Teck Resources sees steady met coal production ahead in 2016

Teck Resources Ltd. (TSX: TCK.A and TCK.B, NYSE: TCK), a major Canadian producer of commodities like metallurgical coal, on Feb. 11 reported unaudited annual adjusted profit attributable to shareholders for 2015 of C$188 million, compared with C$452 million in 2014.

Fourth quarter adjusted profit attributable to shareholders was C$16 million, compared with C$116 million in the fourth quarter of 2014. Total non-cash after-tax impairment charges for 2015 amounted to C$2.7 billion, of which C$536 million was taken in the fourth quarter.

“We were pleased with our operating performance in 2015, meeting our guidance, reducing our costs and raising nearly $1 billion through two streaming transactions to strengthen our balance sheet,” said Don Lindsay, President and CEO. “However, the commodity cycle continues to provide us with a very challenging environment such that our near-term priorities are to keep all of our operations cash flow positive, meet our commitment to Fort Hills with internal sources of funds, evaluate options to further strengthen our liquidity and maintain a strong financial position by ending the year without drawing on our lines of credit.”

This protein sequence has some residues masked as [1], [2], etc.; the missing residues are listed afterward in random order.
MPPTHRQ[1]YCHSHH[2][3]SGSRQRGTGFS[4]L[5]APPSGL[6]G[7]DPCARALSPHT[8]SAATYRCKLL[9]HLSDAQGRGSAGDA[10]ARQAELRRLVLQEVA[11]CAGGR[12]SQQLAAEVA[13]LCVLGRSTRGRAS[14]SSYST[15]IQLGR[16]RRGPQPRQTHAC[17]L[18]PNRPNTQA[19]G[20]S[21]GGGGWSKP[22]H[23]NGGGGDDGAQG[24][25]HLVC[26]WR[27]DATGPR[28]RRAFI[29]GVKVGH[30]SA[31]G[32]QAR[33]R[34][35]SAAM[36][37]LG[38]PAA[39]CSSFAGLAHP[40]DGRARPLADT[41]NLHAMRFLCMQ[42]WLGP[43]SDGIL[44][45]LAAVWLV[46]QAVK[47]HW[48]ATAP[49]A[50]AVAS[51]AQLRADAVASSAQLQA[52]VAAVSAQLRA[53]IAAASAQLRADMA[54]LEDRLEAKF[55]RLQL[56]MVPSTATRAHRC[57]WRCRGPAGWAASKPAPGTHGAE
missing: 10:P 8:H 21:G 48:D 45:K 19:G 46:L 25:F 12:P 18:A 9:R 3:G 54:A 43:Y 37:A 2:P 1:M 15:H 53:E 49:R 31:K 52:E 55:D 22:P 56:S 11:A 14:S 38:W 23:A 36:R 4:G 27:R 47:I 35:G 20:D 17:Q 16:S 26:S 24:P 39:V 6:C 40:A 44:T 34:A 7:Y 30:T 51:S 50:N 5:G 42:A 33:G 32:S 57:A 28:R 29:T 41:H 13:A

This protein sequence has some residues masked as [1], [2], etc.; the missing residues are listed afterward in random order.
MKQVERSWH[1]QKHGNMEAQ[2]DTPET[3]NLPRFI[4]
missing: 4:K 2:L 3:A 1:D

Fort Hills is an oil sands project in Alberta.

The average realized met coal price of US$81 per tonne was 26% lower than the fourth quarter of 2014, reflecting the oversupplied steelmaking coal market conditions and a decline in spot price assessments. The favorable effect of a stronger U.S. dollar in the fourth quarter partly offset the lower price, which resulted in Canadian dollar realized price declining by 12% compared with a year ago.

Fourth quarter met coal production of 6.4 million tonnes was 6% lower than the same period a year ago as Teck reduced production volumes to match sales volumes which were equal to the previous year. Even with the lower production volumes, unit production costs at the mines were 6% lower this quarter than a year ago as a result of continued cost reductions, productivity improvements and lower diesel prices. Met coal production in 2015 came in at 25.3 million tonnes, down from 26.7 million tonnes in 2014.